Burwell v. Hobby Lobby (2013)
The Free Exercise Clause of the First Amendment has, for a long time, meant that the government is required to make accommodations for religious beliefs. In Sherbert v. Verner (1963), the Court upheld the right of plaintiff Adell Sherbert, a member of the Seventh-day Adventist Church who worked in a textile mill, to claim unemployment benefits when she refused to take a job requiring her to work on the Sabbath. In Wisconsin v. Yoder (1972), the Court held that a state’s interest in educating children past 8th grade was outweighed by the parents’ free exercise of their religion.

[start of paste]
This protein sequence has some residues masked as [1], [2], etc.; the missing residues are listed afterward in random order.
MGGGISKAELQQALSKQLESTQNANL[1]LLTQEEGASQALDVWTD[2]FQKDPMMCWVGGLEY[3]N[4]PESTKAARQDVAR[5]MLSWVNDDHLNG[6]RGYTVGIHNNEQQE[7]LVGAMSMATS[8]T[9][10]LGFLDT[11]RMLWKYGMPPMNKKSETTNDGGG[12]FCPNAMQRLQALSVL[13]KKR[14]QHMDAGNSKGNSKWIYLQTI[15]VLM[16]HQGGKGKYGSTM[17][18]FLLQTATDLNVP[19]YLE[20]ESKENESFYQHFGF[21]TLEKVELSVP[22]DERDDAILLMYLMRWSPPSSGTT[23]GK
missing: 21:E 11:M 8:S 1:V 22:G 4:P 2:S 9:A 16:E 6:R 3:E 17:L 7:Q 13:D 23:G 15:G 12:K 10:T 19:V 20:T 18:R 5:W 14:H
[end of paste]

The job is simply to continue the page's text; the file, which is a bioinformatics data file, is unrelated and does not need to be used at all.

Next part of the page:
But what if government requires a family-owned corporation to fund insurance for medical services that violate that family’s religious beliefs? This question proved controversial for the Supreme Court in Burwell v. Hobby Lobby (2013) and continues to be debated in the public square. Find out more about the Free Exercise Clause and religious liberty in this week’s eLesson from Religious Liberty: An American Experiment on Voices of History. Remember to sign up for a free Voices of History account to view the complete lesson.